Pray for Your Pastor – I think that sometimes we spend more time emphasizing the need to pray for our nation’s leaders than our church’s leaders. I would encourage you to spend time lifting up the pastoral staff, elders, deacons, and sunday school teachers in your prayers. These people are God’s servants and are spending their time, talents and treasure serving you and the body of Christ every week.  I am also convinced that for this reason they also get more spiritual attacks than the average Joe.  So lift them up and thank God for their work. Ask for protection for them and their family. Ask God for Him to reveal ways in which you can serve them or encourage them – consider dropping them a note to say that you prayed for them today.

Pray for Your Wife and Family – Perhaps this is one that doesn’t need to be mentioned, but sometimes we spend our prayers for these loved ones asking for the same thing over and over again “health, success, safety” and so on. Spend time in this extended period of prayer thinking over each person and asking God for specific things, and for spiritual growth. Ask God to help you serve them better. Ask God to show you ways in which you can help them grow, and ways in which you have failed them and need to ask for forgiveness.

Pray for the Fruit of the Spirit – In Galatians Paul lays out a list of what a Christian ought to look like, and he calls it “the fruit of the Spirit” because it is the Holy Spirit who is working out these beautiful traits in the Christian life (i.e. its not you who are responsible for this transformation). Ask God to help develop your character in order to become more like His Son Jesus, specifically taking inventory of reach “fruit” and asking God for help with specific fruit which may not be so evident in your life.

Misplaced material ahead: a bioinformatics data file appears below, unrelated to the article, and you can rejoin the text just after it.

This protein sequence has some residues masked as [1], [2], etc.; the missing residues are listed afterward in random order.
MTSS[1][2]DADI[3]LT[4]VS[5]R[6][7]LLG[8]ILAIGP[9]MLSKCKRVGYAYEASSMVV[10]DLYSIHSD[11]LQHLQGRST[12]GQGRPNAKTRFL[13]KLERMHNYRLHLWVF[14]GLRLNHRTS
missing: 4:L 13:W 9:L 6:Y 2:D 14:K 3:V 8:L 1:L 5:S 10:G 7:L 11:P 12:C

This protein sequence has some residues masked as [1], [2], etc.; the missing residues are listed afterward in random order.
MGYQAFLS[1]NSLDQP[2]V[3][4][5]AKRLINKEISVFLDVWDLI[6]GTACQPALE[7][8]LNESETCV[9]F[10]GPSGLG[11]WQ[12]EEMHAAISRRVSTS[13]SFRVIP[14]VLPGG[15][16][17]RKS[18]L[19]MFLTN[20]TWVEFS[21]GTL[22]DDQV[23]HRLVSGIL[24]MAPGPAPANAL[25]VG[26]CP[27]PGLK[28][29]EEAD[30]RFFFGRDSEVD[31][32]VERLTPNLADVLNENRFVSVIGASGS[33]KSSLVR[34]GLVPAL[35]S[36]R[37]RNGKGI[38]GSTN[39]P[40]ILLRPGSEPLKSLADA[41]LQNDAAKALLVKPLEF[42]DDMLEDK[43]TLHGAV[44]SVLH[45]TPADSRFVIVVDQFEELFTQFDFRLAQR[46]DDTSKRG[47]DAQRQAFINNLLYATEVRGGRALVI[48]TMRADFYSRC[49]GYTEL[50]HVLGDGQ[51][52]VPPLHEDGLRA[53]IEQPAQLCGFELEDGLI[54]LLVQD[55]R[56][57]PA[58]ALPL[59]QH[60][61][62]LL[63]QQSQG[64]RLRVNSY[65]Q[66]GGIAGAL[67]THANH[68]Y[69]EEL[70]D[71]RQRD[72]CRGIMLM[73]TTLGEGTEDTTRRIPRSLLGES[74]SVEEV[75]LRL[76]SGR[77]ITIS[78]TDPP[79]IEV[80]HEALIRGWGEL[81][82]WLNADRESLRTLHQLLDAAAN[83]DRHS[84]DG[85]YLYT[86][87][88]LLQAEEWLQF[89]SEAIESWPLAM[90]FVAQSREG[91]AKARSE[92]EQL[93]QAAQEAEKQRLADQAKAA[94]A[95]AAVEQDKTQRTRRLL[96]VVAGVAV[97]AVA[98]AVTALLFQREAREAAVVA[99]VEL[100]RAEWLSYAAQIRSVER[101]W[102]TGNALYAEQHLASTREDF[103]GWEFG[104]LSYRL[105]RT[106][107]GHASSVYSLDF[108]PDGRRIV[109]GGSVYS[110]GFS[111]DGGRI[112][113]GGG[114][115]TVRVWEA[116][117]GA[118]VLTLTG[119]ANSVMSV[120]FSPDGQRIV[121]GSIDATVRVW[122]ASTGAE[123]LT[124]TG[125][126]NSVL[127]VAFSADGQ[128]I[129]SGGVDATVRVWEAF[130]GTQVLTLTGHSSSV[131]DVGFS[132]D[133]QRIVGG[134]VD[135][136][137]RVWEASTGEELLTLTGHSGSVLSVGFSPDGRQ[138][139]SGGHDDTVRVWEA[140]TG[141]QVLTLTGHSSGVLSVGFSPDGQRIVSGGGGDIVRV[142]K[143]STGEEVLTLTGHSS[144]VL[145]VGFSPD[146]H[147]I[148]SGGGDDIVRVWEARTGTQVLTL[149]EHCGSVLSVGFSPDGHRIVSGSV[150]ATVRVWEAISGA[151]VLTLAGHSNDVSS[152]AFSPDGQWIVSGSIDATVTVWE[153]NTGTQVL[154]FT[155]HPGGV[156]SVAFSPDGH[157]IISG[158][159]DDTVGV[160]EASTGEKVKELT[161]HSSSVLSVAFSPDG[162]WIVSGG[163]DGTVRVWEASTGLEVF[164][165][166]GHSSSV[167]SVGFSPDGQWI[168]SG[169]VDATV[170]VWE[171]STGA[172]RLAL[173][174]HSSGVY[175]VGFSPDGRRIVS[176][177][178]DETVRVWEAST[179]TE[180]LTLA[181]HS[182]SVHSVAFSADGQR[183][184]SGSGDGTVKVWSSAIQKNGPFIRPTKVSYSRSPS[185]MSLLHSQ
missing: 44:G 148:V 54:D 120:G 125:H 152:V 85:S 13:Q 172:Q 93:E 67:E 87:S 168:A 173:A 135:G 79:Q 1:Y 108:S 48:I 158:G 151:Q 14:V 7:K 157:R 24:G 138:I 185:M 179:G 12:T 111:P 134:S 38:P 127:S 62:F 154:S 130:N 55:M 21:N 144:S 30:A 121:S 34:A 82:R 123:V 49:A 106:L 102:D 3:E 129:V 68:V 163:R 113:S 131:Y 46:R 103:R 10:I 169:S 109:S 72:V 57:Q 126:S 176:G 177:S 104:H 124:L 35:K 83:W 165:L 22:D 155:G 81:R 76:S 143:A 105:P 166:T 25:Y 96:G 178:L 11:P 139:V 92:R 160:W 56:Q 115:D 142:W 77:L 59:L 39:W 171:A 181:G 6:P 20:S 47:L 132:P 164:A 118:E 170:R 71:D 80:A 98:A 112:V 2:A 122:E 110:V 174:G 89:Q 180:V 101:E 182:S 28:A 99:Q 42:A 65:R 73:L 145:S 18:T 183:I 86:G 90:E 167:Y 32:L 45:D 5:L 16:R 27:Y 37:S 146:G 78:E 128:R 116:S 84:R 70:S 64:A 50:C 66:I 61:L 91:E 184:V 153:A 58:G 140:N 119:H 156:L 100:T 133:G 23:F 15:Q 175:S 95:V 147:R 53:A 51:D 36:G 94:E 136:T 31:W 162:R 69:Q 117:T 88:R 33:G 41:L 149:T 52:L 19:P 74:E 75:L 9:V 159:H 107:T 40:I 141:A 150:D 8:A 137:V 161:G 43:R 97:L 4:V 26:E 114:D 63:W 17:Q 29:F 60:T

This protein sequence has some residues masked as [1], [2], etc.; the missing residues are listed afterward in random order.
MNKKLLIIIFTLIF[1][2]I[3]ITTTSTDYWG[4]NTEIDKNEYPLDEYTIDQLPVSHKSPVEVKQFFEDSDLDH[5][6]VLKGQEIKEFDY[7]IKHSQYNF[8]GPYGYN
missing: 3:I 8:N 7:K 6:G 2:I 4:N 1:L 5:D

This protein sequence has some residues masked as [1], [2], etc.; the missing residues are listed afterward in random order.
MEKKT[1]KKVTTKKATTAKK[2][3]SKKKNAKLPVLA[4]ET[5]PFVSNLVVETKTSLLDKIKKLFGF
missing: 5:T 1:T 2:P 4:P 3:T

Conclusion – These are just a few ways you can spend your hour of prayer, I’m sure there are many others I’ve missed here, but I wanted to jot down a few to get your wheels turning!  It is a beautiful thing that God has allowed us to spend time with Him in this way. I’ll close by quoting Theologian Bruce Ware on this matter:

To know the riches of God and the poverty of our human lives is one of the key foundation pillars for prayer. As we pray in humble dependence, God grants from the storehouse of his treasury. And as we are enriched by God, we then give to him our heartfelt thanksgiving and honor and worship. It is the heart of God to give, so he calls his people to ask. 

Study Notes 2-10-13

John 11:28-44 – The Raising of Lazarus

11:28-29 When she had said this, she went and called her sister Mary, saying in private, “The Teacher is here and is calling for you.” [29] And when she heard it, she rose quickly and went to him.

It is significant to me that her first reaction is to run and find her sister. It reminds me of when the early disciples of Christ ran to find other followers.  When someone is touched by the words of Christ and their heart is captured by God, they want to immediately go and tell others of the experience and bring them near to Christ.

The second thing I think is notably here is the reaction of Mary – she “quickly” rose up and went to find Christ. This reminds me of Philip and how he quickly and immediately obeyed the Spirit in Acts 8.  This is a trait of a true follower of Christ.  When we are called to His side, when we are asked to do something, do we obey?  Or do we hesitate?  Do we run to our master, the healer, the Lord?  Or…do we stay in our homes sobbing over a loss or a heartache. Mary, as stunned and hurt as she was by the loss of her brother ran quickly to find Jesus.  May we do the same.

11:30-32 Now Jesus had not yet come into the village, but was still in the place where Martha had met him. [31] When the Jews who were with her in the house, consoling her, saw Mary rise quickly and go out, they followed her, supposing that she was going to the tomb to weep there. [32] Now when Mary came to where Jesus was and saw him, she fell at his feet, saying to him, “Lord, if you had been here, my brother would not have died.”